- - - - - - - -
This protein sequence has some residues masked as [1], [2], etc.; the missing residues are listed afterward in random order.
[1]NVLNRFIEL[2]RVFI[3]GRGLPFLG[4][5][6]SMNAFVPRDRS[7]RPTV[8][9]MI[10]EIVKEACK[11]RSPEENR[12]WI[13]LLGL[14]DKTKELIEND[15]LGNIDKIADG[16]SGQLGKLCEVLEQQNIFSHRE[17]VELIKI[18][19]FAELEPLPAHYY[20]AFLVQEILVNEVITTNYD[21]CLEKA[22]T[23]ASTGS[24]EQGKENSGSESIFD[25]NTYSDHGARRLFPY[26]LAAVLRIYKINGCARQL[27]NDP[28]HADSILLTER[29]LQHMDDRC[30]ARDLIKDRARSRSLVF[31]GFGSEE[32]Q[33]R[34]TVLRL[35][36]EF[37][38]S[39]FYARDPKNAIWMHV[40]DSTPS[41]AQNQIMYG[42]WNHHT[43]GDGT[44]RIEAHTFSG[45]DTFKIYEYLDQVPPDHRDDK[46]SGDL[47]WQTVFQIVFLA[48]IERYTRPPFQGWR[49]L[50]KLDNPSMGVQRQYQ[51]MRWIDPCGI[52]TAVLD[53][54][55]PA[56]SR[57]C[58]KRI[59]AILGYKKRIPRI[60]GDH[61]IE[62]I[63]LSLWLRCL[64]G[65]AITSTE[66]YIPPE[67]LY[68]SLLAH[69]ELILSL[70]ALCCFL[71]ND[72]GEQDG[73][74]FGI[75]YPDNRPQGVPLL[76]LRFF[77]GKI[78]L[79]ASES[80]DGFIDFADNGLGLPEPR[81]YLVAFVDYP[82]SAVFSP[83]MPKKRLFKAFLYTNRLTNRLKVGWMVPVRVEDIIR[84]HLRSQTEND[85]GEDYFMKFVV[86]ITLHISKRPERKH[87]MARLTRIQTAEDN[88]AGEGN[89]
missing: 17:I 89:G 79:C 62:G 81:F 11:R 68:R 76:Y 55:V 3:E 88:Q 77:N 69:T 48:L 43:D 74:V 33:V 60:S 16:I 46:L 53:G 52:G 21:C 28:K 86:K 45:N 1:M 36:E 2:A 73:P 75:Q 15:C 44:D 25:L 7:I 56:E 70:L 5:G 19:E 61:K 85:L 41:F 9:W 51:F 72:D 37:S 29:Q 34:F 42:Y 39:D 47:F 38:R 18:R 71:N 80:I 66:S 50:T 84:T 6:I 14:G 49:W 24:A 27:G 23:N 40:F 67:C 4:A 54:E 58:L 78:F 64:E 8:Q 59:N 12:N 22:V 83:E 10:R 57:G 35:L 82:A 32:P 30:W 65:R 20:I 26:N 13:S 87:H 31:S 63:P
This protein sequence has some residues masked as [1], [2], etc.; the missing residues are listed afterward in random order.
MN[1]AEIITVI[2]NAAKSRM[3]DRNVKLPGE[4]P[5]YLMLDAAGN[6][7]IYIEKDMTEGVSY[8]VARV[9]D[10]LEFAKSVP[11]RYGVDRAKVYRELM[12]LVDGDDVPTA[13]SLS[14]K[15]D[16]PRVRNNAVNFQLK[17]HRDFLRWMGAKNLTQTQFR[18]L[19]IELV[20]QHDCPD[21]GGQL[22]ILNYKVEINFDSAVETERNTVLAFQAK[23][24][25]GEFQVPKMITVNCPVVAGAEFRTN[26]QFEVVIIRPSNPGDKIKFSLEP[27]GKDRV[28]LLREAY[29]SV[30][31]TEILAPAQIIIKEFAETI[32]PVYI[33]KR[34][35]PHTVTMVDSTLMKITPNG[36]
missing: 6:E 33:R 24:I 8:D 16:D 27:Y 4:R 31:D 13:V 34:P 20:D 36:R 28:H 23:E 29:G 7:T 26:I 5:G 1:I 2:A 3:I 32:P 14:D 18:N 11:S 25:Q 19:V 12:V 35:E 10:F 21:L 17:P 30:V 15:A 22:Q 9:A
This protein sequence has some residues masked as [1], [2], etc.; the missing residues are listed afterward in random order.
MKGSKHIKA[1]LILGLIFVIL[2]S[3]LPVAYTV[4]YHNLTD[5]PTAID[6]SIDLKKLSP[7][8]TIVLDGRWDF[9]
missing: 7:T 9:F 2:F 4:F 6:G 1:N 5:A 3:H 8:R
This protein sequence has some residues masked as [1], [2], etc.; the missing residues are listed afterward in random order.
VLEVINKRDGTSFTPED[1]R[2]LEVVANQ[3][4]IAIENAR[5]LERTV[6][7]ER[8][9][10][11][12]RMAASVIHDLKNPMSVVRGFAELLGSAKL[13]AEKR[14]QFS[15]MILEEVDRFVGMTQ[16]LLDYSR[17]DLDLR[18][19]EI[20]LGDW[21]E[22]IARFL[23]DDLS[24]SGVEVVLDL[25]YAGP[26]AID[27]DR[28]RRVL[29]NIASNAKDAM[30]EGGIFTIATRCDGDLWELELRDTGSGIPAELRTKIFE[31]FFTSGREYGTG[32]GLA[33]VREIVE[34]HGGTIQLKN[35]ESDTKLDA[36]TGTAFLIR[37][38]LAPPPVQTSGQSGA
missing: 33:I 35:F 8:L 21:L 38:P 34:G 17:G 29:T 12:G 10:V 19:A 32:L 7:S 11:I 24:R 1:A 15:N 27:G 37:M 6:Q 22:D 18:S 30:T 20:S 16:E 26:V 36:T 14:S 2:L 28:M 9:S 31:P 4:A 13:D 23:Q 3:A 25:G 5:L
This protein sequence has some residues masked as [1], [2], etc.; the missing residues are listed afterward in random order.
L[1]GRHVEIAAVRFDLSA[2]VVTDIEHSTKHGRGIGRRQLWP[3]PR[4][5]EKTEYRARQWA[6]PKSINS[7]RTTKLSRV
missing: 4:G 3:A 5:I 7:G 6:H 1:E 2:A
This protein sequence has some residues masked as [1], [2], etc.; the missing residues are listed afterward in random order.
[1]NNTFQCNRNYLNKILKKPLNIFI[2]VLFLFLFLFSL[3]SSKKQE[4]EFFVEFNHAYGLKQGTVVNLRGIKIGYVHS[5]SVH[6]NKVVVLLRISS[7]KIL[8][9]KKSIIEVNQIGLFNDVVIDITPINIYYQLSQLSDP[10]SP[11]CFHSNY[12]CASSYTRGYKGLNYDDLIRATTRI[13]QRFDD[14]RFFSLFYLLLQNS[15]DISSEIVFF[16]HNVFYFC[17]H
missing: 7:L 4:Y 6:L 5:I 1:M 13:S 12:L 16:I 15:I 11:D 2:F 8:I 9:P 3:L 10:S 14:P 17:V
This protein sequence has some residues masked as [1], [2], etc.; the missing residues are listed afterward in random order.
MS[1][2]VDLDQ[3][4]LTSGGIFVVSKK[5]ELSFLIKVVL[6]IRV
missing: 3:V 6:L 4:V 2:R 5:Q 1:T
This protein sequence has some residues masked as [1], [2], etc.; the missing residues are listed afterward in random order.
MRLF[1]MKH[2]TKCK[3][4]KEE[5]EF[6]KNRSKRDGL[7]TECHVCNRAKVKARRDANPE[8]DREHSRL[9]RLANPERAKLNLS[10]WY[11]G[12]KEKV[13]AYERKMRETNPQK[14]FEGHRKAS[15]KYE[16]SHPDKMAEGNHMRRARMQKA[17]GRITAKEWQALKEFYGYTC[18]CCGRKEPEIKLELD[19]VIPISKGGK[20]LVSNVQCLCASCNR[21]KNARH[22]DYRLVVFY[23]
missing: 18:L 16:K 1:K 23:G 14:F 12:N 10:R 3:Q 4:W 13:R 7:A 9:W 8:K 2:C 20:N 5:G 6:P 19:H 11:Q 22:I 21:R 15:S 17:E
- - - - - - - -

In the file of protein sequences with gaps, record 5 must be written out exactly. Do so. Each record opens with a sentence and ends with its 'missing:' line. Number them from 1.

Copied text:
This protein sequence has some residues masked as [1], [2], etc.; the missing residues are listed afterward in random order.
L[1]GRHVEIAAVRFDLSA[2]VVTDIEHSTKHGRGIGRRQLWP[3]PR[4][5]EKTEYRARQWA[6]PKSINS[7]RTTKLSRV
missing: 4:G 3:A 5:I 7:G 6:H 1:E 2:A